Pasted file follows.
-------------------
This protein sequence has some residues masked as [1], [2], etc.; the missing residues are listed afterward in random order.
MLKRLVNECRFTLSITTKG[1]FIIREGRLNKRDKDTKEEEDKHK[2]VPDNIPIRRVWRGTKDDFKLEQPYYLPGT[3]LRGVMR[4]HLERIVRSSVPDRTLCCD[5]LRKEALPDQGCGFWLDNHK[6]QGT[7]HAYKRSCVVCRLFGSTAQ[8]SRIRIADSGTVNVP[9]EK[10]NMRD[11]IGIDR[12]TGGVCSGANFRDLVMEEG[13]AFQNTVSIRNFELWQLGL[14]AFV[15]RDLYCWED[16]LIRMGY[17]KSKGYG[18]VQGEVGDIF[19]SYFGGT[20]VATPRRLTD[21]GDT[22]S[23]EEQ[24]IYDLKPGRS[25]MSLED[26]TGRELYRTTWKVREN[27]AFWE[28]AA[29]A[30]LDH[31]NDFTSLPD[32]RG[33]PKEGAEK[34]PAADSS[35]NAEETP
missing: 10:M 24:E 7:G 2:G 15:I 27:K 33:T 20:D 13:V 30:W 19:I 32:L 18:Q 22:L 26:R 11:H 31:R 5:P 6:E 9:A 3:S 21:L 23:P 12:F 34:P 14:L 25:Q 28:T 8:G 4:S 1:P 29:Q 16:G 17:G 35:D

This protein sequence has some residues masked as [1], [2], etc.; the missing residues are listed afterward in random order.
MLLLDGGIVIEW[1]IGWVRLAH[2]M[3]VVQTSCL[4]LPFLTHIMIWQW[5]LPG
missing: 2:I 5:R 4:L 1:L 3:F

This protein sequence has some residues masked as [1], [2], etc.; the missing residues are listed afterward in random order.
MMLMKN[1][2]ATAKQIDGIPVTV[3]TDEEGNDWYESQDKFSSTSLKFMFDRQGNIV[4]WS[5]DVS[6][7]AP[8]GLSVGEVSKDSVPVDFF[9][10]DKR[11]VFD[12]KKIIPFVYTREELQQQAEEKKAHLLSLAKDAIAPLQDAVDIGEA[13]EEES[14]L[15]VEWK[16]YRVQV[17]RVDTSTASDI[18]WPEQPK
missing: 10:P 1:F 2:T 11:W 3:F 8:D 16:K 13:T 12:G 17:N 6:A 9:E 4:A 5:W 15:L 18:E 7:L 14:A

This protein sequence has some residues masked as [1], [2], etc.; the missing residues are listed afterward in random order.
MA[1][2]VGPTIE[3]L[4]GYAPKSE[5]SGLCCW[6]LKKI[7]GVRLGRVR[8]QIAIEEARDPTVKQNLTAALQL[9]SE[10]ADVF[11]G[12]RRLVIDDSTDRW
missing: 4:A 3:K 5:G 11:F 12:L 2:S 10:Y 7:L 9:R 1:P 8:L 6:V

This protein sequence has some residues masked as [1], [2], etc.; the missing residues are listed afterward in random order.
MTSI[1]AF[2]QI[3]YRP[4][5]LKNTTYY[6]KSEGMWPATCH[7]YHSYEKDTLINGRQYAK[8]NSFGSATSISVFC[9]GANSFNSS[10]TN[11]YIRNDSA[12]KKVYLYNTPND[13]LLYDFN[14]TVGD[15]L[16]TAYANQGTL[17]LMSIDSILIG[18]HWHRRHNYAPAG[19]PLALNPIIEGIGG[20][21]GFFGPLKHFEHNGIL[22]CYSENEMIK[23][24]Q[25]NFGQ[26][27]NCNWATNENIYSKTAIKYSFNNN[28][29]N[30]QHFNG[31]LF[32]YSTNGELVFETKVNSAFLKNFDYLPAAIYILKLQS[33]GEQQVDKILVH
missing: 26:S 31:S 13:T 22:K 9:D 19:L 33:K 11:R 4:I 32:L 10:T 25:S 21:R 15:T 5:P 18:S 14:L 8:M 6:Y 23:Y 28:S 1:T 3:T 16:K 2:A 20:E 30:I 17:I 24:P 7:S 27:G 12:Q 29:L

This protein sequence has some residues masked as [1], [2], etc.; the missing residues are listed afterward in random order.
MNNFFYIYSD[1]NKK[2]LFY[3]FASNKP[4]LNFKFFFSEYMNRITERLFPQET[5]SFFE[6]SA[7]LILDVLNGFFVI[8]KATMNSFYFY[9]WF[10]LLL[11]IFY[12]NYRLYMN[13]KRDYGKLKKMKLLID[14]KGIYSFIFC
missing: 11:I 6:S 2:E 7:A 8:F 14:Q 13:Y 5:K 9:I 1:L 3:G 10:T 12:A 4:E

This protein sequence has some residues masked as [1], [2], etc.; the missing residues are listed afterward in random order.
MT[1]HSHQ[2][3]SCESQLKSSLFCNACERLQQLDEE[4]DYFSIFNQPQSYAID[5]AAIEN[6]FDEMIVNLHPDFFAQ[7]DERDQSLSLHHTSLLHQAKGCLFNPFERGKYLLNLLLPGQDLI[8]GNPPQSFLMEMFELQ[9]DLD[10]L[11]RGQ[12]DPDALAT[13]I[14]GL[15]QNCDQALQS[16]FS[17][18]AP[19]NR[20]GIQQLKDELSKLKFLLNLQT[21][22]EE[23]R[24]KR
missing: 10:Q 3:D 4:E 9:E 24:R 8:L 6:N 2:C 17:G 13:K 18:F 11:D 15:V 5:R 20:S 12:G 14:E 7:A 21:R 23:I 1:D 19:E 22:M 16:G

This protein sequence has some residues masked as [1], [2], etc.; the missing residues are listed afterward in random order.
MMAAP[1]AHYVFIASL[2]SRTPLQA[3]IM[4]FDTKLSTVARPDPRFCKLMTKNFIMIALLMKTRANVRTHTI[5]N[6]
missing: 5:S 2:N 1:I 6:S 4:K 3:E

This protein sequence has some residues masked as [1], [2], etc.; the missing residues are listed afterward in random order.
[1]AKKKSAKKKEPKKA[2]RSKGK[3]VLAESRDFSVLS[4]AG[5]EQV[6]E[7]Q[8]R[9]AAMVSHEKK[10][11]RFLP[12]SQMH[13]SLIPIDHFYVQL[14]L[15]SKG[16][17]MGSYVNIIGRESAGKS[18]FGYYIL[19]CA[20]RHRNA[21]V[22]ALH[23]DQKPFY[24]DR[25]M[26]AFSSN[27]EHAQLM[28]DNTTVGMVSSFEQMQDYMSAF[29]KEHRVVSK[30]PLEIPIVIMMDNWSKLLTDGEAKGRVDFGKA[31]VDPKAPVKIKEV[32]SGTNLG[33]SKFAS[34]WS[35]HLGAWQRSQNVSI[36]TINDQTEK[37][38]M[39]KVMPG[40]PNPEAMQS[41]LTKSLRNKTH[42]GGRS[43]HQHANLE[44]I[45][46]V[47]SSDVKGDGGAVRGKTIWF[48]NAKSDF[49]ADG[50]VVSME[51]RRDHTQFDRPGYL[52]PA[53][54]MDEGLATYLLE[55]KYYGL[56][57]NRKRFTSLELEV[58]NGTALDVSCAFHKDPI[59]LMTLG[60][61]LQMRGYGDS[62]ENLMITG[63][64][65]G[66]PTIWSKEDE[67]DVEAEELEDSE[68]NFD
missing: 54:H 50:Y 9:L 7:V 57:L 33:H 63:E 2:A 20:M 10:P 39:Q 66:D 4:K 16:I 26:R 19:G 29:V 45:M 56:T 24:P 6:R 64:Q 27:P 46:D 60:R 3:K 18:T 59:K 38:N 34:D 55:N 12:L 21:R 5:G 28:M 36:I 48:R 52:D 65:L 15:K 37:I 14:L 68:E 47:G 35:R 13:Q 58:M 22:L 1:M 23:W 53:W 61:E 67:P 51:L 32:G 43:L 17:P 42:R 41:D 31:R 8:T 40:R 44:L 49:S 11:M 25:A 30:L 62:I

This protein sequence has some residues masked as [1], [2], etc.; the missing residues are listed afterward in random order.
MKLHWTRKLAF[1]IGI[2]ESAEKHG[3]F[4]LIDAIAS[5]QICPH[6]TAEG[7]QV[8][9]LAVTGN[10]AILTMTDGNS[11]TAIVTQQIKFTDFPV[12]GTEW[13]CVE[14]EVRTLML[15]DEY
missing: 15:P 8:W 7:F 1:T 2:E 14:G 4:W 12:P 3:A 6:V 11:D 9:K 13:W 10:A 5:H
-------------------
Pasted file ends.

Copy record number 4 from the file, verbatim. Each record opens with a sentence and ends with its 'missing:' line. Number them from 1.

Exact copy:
This protein sequence has some residues masked as [1], [2], etc.; the missing residues are listed afterward in random order.
MA[1][2]VGPTIE[3]L[4]GYAPKSE[5]SGLCCW[6]LKKI[7]GVRLGRVR[8]QIAIEEARDPTVKQNLTAALQL[9]SE[10]ADVF[11]G[12]RRLVIDDSTDRW
missing: 4:A 3:K 5:G 11:F 12:L 2:S 10:Y 7:L 9:R 1:P 8:L 6:V